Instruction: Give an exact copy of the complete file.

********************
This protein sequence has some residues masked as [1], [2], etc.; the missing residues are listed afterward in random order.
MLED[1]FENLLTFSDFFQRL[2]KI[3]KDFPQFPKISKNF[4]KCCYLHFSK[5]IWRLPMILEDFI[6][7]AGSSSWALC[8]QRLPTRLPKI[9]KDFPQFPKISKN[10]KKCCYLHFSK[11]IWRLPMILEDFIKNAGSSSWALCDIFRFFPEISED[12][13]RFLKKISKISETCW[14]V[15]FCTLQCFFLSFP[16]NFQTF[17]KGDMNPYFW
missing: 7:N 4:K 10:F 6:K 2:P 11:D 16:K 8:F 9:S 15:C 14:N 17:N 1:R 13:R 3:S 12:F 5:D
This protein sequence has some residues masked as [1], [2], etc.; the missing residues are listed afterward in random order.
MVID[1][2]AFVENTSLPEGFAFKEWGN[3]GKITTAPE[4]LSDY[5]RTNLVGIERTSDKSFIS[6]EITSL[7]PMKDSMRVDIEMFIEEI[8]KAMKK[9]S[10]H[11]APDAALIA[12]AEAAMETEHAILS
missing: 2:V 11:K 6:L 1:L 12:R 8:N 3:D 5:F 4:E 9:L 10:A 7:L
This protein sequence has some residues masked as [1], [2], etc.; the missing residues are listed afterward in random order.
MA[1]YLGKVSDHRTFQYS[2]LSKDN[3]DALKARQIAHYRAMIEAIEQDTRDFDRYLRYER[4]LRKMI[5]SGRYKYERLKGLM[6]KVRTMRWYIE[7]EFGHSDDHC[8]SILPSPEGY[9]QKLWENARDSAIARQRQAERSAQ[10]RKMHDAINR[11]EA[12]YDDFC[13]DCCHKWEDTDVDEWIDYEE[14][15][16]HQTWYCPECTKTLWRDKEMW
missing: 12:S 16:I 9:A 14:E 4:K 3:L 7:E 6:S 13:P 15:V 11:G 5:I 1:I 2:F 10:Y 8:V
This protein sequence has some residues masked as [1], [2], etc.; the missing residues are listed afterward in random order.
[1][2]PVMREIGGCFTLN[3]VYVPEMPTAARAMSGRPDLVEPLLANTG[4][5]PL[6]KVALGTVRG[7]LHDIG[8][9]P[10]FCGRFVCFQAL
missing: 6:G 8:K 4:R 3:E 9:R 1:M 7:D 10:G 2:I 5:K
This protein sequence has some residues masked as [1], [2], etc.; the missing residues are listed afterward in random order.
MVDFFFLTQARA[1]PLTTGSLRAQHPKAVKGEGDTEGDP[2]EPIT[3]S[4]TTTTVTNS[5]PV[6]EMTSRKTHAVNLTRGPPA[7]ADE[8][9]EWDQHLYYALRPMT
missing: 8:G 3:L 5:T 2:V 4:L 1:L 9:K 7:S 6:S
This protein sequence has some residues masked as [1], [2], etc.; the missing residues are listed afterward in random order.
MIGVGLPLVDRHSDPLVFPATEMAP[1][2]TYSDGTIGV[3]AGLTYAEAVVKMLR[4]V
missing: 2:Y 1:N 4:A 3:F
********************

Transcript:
This protein sequence has some residues masked as [1], [2], etc.; the missing residues are listed afterward in random order.
MLED[1]FENLLTFSDFFQRL[2]KI[3]KDFPQFPKISKNF[4]KCCYLHFSK[5]IWRLPMILEDFI[6][7]AGSSSWALC[8]QRLPTRLPKI[9]KDFPQFPKISKN[10]KKCCYLHFSK[11]IWRLPMILEDFIKNAGSSSWALCDIFRFFPEISED[12][13]RFLKKISKISETCW[14]V[15]FCTLQCFFLSFP[16]NFQTF[17]KGDMNPYFW
missing: 7:N 4:K 10:F 6:K 2:P 11:D 16:K 8:F 9:S 15:C 14:N 17:N 1:R 13:R 3:S 12:F 5:D
This protein sequence has some residues masked as [1], [2], etc.; the missing residues are listed afterward in random order.
MVID[1][2]AFVENTSLPEGFAFKEWGN[3]GKITTAPE[4]LSDY[5]RTNLVGIERTSDKSFIS[6]EITSL[7]PMKDSMRVDIEMFIEEI[8]KAMKK[9]S[10]H[11]APDAALIA[12]AEAAMETEHAILS
missing: 2:V 11:K 6:L 1:L 12:R 8:N 3:D 5:F 4:E 9:L 10:A 7:L
This protein sequence has some residues masked as [1], [2], etc.; the missing residues are listed afterward in random order.
MA[1]YLGKVSDHRTFQYS[2]LSKDN[3]DALKARQIAHYRAMIEAIEQDTRDFDRYLRYER[4]LRKMI[5]SGRYKYERLKGLM[6]KVRTMRWYIE[7]EFGHSDDHC[8]SILPSPEGY[9]QKLWENARDSAIARQRQAERSAQ[10]RKMHDAINR[11]EA[12]YDDFC[13]DCCHKWEDTDVDEWIDYEE[14][15][16]HQTWYCPECTKTLWRDKEMW
missing: 12:S 16:I 9:A 14:E 4:K 3:L 7:E 6:S 13:P 15:V 11:G 5:I 1:I 2:F 10:Y 8:V
This protein sequence has some residues masked as [1], [2], etc.; the missing residues are listed afterward in random order.
[1][2]PVMREIGGCFTLN[3]VYVPEMPTAARAMSGRPDLVEPLLANTG[4][5]PL[6]KVALGTVRG[7]LHDIG[8][9]P[10]FCGRFVCFQAL
missing: 6:G 8:K 4:R 3:E 9:R 1:M 7:D 10:G 2:I 5:K
This protein sequence has some residues masked as [1], [2], etc.; the missing residues are listed afterward in random order.
MVDFFFLTQARA[1]PLTTGSLRAQHPKAVKGEGDTEGDP[2]EPIT[3]S[4]TTTTVTNS[5]PV[6]EMTSRKTHAVNLTRGPPA[7]ADE[8][9]EWDQHLYYALRPMT
missing: 8:G 3:L 5:T 2:V 4:L 1:L 9:K 7:S 6:S
This protein sequence has some residues masked as [1], [2], etc.; the missing residues are listed afterward in random order.
MIGVGLPLVDRHSDPLVFPATEMAP[1][2]TYSDGTIGV[3]AGLTYAEAVVKMLR[4]V
missing: 2:Y 1:N 4:A 3:F